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Connecting The Dots…

So much of the work we do in market research is connecting dots. We take data points (our dots) and develop a coherent picture by tying them together to tell a story on most any given subject. Often the data …

So much of the work we do in market research is connecting dots. We take data points (our dots) and develop a coherent picture by tying them together to tell a story on most any given subject. Often the data points come from multiple sources and may at first seem unrelated, but we are supremely skilled at tying these seemingly disparate facts together to create actionable strategic insights. That is the nature of modern market research.

What strikes me as interesting is that as good as we are at connecting the dots for our clients, we seem to have a pathological inability to apply that skill to our own industry. Of course, that doesn’t apply to everyone; there are many firms out there right now that are boldly acting on the picture they see from their own analysis of these rapidly changing times. That said, there are many more, especially larger organizations, that blithely carry on, ignoring the signs that are all around them. Is it inertia that keeps these firms from making the needed changes to thrive in the “new reality”, or a type of tunnel vision that limits their ability to see past their own global business P&Ls? Regardless, I continue to be disappointed by what I perceive to be a lack of  vision coming from the largest organizations in our space.

Nature abhors a vacuum though, so this curious situation has created  an unprecedented opportunity for smaller, more nimble, and imaginative firms to fill the gap. True leadership in the MR space is coming from the smaller firms that have connected the dots and see a picture emerging of a radically different future for us, one that is based on new models of business, consumer & client engagement, and insight collection. These emerging leaders are leading the charge in crafting a future industry that is as different from what we see today as can be.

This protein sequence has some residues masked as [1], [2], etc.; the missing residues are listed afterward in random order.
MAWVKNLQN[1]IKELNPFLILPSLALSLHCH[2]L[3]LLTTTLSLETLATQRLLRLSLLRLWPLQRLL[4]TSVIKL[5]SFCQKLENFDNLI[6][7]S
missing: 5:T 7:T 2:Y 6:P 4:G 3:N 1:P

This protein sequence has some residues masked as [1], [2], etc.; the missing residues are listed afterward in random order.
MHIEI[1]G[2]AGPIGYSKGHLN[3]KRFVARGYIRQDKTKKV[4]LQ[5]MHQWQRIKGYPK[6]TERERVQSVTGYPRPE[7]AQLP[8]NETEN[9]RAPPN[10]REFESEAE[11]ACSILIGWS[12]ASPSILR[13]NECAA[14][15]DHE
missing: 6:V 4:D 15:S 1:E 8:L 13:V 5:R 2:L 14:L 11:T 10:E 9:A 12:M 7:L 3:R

Don’t take my word for it. Here are some of the dots I’ve connected recently. Take a look and tell me if you agree!

First, we have the 65 synopses submitted for consideration to the NewMR Virtual Festival. Not a one is based on “business as usual” ideas. No mentions of  ISOs, panel quality, or best practices for CATI. Instead, these trailblazers are discussing “serious” gaming, predictive markets, social media research, and mobile, mobile, mobile. All of the submissions have been made by small and relatively new players, and it is these firms who will drive our industry forward with or without the assistance of the global leaders.

Next, Merrill Dubrow, CEO of M/A/R/C Research posted a blog titled Attention Researchers What Do You Think These Announcements Mean To The Research Industry?. In it Merrill listed a few really interesting recent announcements from outside the MR industry that could have a profound impact on our traditional business models. Several folks commented on this post, and the consensus is that Merrill has connected the dots well and the picture that we see is both a challenge and an opportunity for our industry. M/A/R/C is certainly a venerable and quite large company, but they seem to be bucking the trend and are embracing change, which is heartening to see. Michael Braunberg’s comment on Merrill’s post sums it up well:

The only thing that is certain is that things are going to change, and the difference between opportunity and peril will as always be a matter of insightful thinkers seeing and seizing opportunity, and a bit of serendipitous luck.